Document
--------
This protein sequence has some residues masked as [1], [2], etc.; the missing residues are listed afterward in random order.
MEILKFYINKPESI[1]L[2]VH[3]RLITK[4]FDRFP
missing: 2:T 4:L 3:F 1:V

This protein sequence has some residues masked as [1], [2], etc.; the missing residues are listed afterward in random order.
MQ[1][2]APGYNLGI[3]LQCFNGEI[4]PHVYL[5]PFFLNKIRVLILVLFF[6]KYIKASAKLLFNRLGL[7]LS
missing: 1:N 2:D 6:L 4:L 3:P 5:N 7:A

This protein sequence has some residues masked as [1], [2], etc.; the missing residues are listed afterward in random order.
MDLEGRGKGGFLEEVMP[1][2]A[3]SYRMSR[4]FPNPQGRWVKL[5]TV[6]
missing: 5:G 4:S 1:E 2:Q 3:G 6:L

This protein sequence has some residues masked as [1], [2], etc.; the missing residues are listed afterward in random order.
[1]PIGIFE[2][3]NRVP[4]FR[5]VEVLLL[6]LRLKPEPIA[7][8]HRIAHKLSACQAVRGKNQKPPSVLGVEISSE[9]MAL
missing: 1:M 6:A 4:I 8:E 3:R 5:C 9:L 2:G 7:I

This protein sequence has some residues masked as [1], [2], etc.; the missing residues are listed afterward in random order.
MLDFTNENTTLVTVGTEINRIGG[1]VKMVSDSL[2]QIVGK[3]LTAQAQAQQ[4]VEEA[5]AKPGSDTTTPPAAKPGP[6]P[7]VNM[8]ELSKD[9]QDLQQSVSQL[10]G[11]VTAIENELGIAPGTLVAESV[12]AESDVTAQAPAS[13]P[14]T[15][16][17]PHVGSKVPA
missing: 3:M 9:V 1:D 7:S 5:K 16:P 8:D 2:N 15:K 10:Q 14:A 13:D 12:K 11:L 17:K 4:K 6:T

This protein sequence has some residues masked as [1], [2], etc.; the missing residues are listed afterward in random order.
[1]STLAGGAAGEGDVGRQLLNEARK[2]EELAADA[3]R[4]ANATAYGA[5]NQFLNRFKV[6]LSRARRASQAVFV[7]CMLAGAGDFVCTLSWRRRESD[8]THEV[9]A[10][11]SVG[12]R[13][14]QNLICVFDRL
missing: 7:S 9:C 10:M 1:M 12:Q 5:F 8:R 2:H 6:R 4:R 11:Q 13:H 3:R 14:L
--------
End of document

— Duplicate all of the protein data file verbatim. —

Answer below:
This protein sequence has some residues masked as [1], [2], etc.; the missing residues are listed afterward in random order.
MEILKFYINKPESI[1]L[2]VH[3]RLITK[4]FDRFP
missing: 2:T 4:L 3:F 1:V

This protein sequence has some residues masked as [1], [2], etc.; the missing residues are listed afterward in random order.
MQ[1][2]APGYNLGI[3]LQCFNGEI[4]PHVYL[5]PFFLNKIRVLILVLFF[6]KYIKASAKLLFNRLGL[7]LS
missing: 1:N 2:D 6:L 4:L 3:P 5:N 7:A

This protein sequence has some residues masked as [1], [2], etc.; the missing residues are listed afterward in random order.
MDLEGRGKGGFLEEVMP[1][2]A[3]SYRMSR[4]FPNPQGRWVKL[5]TV[6]
missing: 5:G 4:S 1:E 2:Q 3:G 6:L

This protein sequence has some residues masked as [1], [2], etc.; the missing residues are listed afterward in random order.
[1]PIGIFE[2][3]NRVP[4]FR[5]VEVLLL[6]LRLKPEPIA[7][8]HRIAHKLSACQAVRGKNQKPPSVLGVEISSE[9]MAL
missing: 1:M 6:A 4:I 8:E 3:R 5:C 9:L 2:G 7:I

This protein sequence has some residues masked as [1], [2], etc.; the missing residues are listed afterward in random order.
MLDFTNENTTLVTVGTEINRIGG[1]VKMVSDSL[2]QIVGK[3]LTAQAQAQQ[4]VEEA[5]AKPGSDTTTPPAAKPGP[6]P[7]VNM[8]ELSKD[9]QDLQQSVSQL[10]G[11]VTAIENELGIAPGTLVAESV[12]AESDVTAQAPAS[13]P[14]T[15][16][17]PHVGSKVPA
missing: 3:M 9:V 1:D 7:S 5:K 16:P 8:D 2:N 15:K 10:Q 14:A 13:D 12:K 11:L 17:K 4:K 6:T

This protein sequence has some residues masked as [1], [2], etc.; the missing residues are listed afterward in random order.
[1]STLAGGAAGEGDVGRQLLNEARK[2]EELAADA[3]R[4]ANATAYGA[5]NQFLNRFKV[6]LSRARRASQAVFV[7]CMLAGAGDFVCTLSWRRRESD[8]THEV[9]A[10][11]SVG[12]R[13][14]QNLICVFDRL
missing: 7:S 9:C 10:M 1:M 12:Q 5:F 8:R 2:H 6:R 4:R 11:Q 13:H 3:R 14:L